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Tuesday, Aug 16, 2022
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Movie Review

‘Don’t Look Up’ Movie Review: When Global Annihilation Gets Funny!

Outlook rating
3 / 5

‘Don’t Look Up’ is a one-of-its-kind as it manages to combine satire and critique on several current aspects of modern life, all in the garb of a big-scale disaster movie.

‘Don’t Look Up’ Movie Review: When Global Annihilation Gets Funny!
A still from the film ‘Don’t Look Up.’ | Instagram
‘Don’t Look Up’ Movie Review: When Global Annihilation Gets Funny!
outlookindia.com
2021-12-24T14:53:05+05:30

Directed by: Adam McKay
Starring: Leonardo DiCaprio, Jennifer Lawrence, Meryl Streep, Jonah Hill, Mark Rylance, Cate Blanchett, and Timothee Chalamet

Adam McKay, is one of those rare Hollywood filmmakers, who manages to find comedy in the darkest of places, and in the strangest of times. So, it is no surprise that he’d find humour in a film where the world, as we know it, is about to come to an end. Even though it’s a disaster movie, and might get clubbed alongside ‘Armageddon’, ‘Deep Impact’ or even ‘Independence Day’ in listicles done sometime in the future, ‘Don’t Look Up’ is a one-of-its-kind movie that manages to combine satire and critique on several current aspects of modern life, all in the garb of a big-scale disaster movie.

What’s It About?

The premise is pretty straightforward. Dr Randall Minty (Leonardo DiCaprio) and Dr Kate Dibiasky (Jennifer Lawrence) discover a comet headed towards the earth, which they say will destroy the planet and every living form on it in six months. As upstanding citizens of America, and as every American film in this category shows, of the world as well, the two meet the American President, Janie Orlean (Meryl Streep), to urge her to “do something about it”.

But here’s where ‘Don’t Look Up’ gets different from the other movies. President Orlean is not like President Whitmore (Bill Pullman) from ‘Independence Day’, to take the battle head-on. She does make a good rousing speech though, not as emphatic as Whitmore. The only problem is that she doesn’t really realise the seriousness of the situation, in a very Mckay dark humour style, till her comments about poor, go viral on social media, and she has to save her image for the upcoming elections.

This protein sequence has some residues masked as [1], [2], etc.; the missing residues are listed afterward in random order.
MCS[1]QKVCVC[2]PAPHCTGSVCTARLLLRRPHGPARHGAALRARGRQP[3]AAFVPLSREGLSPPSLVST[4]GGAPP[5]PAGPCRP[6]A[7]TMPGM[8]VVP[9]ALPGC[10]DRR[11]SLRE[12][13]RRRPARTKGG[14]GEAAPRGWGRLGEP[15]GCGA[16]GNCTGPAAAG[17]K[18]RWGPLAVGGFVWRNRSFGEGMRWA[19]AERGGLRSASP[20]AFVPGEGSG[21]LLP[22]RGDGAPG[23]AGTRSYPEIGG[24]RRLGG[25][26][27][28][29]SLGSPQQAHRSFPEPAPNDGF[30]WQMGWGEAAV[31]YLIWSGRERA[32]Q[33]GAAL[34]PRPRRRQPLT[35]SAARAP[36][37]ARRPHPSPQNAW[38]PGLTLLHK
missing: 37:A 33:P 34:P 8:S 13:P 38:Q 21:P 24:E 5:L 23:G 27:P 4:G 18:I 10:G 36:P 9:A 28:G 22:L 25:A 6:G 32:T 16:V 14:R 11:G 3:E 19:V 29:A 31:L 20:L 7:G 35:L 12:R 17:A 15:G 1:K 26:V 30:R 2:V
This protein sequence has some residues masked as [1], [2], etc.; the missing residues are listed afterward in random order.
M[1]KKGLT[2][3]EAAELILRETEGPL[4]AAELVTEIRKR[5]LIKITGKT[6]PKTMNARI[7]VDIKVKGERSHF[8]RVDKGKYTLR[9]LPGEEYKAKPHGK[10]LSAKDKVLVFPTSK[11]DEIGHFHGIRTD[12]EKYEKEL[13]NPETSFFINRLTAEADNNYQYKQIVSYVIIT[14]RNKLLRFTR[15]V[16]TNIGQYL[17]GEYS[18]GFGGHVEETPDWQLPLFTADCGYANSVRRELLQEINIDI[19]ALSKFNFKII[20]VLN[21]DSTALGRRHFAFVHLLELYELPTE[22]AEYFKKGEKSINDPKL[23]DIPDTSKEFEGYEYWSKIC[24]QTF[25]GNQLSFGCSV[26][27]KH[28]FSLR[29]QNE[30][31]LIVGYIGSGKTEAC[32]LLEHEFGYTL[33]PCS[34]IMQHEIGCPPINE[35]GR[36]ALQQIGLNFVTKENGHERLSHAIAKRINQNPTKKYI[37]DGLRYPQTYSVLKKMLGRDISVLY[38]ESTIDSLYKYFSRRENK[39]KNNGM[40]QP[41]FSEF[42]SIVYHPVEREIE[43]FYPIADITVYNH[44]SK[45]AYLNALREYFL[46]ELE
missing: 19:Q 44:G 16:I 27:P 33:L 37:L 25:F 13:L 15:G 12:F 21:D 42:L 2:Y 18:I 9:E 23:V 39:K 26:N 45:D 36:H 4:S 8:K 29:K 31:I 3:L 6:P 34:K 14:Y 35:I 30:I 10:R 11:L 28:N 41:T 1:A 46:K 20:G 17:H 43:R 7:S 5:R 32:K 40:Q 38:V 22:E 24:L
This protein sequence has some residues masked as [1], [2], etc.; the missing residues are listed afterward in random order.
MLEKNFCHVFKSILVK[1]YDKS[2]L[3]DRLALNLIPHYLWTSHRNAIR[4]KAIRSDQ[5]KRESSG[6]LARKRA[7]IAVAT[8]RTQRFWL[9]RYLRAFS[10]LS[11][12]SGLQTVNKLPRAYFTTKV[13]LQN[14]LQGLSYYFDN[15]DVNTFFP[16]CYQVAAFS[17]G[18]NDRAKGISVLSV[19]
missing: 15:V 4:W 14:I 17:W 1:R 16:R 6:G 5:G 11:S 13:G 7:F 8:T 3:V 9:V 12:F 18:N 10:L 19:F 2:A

What’s Hot?

Dr Minty and Dr.Dibiasky constantly find themselves caught between wanting to warn the public of the impending doom and being rubbished off by the authorities themselves, after a Peter Isherwell (Mark Rylance), tech giant (which will remind many of Elon Musk), presents his side through various government-funded ads and news programmes that the comet is nothing but an opportunity to make more money.

The two good doctors are not exactly larger-than-life characters, unlike Will Smith or Bruce Willis, heroes who will save the world. But instead, they are flawed and human, and frankly frustrated at how authorities and others in power positions, exploit such situations, for their own benefit, with little regard for anyone else. Fame interestingly hits both of them in mysterious ways, and they both deal with it in a typical, slightly eccentric fashion.

What’s Not?

Star performances, do take a script that has brilliant intentions, but apart from Dr Minty and Dr Dibiasky, the other actors are reduced to mere caricatures, which feels a bit out of place, especially considering the film was rooted in reality and humanity. Of course, there’s nothing like too much comedy, but those jokes where Chief of Staff, Jason Orlean (Jonah Hill), who is also the son of the President, says prayers for “dope stuff”, were avoidable. News reporters Jack Bermmer (Tyler Perry) and Brie Evantee (Cate Blanchett), in their attempt to sound like upbeat morning-show hosts, end up satirising the characters. Only Quentin (Timothee Chalamet), a deeply but secretively religious skater boy, manages to look real and human, thanks to his sweet intentioned impulsiveness, and stays in the memory, longer.

It might look like, it’s a pretty unfunny premise. But that’s the beauty of this film, or any other film by Adam McKay. Narrating aspects of modern human lives which are absurd through humour and satire, is definitely an art. And Adam McKay is a master at it!

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